This day in baseball: Class size: 0

The Baseball Writers Association of America (BBWAA) voted, via mail, to select from major league players retired less than 25 years for the Hall of Fame class of 1950.  On February 16 of that year, the organization ended up selecting no one for induction.  The top vote-getters in the balloting were former Giants Mel Ott (69%) and Bill Terry (63%), however, this fell short of the 75% of the writers’ ballots required for induction.  Ott would get elected the following season, and Terry entered the Hall of Fame in 1954.

baseball

Mel Ott (ESPN.com)


This day in baseball: Connie Mack Stadium

On February 13, 1953, the Philadelphia Athletics renamed their stadium from Shibe Park to Connie Mack Stadium, in honor of the legendary manager. During his fifty-year career as manager for the A’s, Mack led the team to nine American League pennants, appearing in eight World Series and winning five World Championships.

baseball

digitalballparks.com


This day in baseball

Joe Morgan signed a one-year deal with the Giants on February 9, 1981 at the age of thirty-seven.  He would go on to play the 1982 season with the Giants as well, winning the Silver Slugger award at second base for the National League.

baseball

Amazon


This day in baseball: First Hall of Famers

The first five men elected into baseball’s new Hall of Fame on February 2, 1936 were Ty Cobb, Babe Ruth, Honus Wagner, Walter Johnson, and Christy Mathewson.  The Hall of Fame was scheduled to open in Cooperstown, New York in 1939 as part of baseball’s celebration of its “centennial,” that is, the centennial based on the myth of Doubleday’s invention of the game.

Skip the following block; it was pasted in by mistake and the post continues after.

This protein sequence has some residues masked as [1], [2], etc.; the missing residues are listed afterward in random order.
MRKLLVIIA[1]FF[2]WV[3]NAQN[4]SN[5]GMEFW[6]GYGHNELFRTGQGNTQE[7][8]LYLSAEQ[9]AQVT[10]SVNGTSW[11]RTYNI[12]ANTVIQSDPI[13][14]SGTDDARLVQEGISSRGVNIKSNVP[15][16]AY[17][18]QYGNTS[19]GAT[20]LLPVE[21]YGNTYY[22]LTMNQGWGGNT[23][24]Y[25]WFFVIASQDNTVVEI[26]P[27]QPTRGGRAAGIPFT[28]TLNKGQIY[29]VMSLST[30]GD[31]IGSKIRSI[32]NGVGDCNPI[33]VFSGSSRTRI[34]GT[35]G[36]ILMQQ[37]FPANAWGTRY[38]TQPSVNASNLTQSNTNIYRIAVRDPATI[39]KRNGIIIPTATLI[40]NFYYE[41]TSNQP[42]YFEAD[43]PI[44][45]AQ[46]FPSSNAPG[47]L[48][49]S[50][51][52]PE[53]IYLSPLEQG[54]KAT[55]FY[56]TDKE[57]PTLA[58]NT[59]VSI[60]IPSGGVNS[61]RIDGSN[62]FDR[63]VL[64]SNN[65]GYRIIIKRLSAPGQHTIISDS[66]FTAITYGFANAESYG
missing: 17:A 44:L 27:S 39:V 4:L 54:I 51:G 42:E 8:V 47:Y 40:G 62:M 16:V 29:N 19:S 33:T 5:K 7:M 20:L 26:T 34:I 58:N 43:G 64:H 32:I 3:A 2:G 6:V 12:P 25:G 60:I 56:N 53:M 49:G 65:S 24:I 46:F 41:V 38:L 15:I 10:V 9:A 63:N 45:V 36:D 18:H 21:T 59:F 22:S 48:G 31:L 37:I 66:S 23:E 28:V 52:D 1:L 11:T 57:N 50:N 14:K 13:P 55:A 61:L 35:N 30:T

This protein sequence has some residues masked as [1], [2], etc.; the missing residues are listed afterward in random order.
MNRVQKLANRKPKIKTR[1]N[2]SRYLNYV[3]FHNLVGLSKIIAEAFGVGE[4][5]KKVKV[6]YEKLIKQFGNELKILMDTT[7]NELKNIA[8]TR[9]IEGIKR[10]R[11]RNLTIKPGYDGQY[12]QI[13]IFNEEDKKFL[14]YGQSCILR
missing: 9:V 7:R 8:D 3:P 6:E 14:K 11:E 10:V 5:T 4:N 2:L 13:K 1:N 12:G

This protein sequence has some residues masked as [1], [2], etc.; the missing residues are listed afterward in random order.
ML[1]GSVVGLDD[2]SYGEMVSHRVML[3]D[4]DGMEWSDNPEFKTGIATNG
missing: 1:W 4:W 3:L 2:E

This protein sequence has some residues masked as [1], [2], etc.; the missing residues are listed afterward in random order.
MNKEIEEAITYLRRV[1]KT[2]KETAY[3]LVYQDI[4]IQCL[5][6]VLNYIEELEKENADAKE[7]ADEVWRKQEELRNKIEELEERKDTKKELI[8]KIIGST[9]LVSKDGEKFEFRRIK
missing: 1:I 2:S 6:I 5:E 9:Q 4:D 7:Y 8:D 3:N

hof

fineartamerica.com

 


This day in baseball: Musial’s 1958 contract

Stan Musial became the first player signed to a six-figure contract in National League history on January 29, 1958 when he signed a $100,000 deal with the Cardinals.  Musial had been willing to accept less, in spite of winning his seventh batting title by hitting .351 in 1957.  The Cardinals, however, felt that he deserved the contract, which represented Musial’s first raise in seven years.

 

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Stan Musial (nocoastbias.com)

 


This day in baseball: Landis becomes commissioner

To replace the three-man National Commission, formerly governed by league presidents Ban Johnson and John Heydler and Reds owner Garry Herrmann, Kenesaw Mountain Landis became baseball’s first commissioner on January 21, 1921. After expressing initial reluctance, Landis accepted the job in November 1920 for seven years at a salary of $50,000, on condition he could remain on the federal bench.

Landis

Landis opens the 1921 season (The Outlook)


This day in baseball

The Washington Nationals, also known as the Statesmen, were admitted to the National League on January 16, 1886.  The Nationals played its home games at the Swampoodle Grounds, going on to win only 28 games of the 120 games played in their first year.  The team existed for only four years and compiled a record of 163-337, for a .326 winning percentage.

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Swampoodle Grounds (Wikipedia)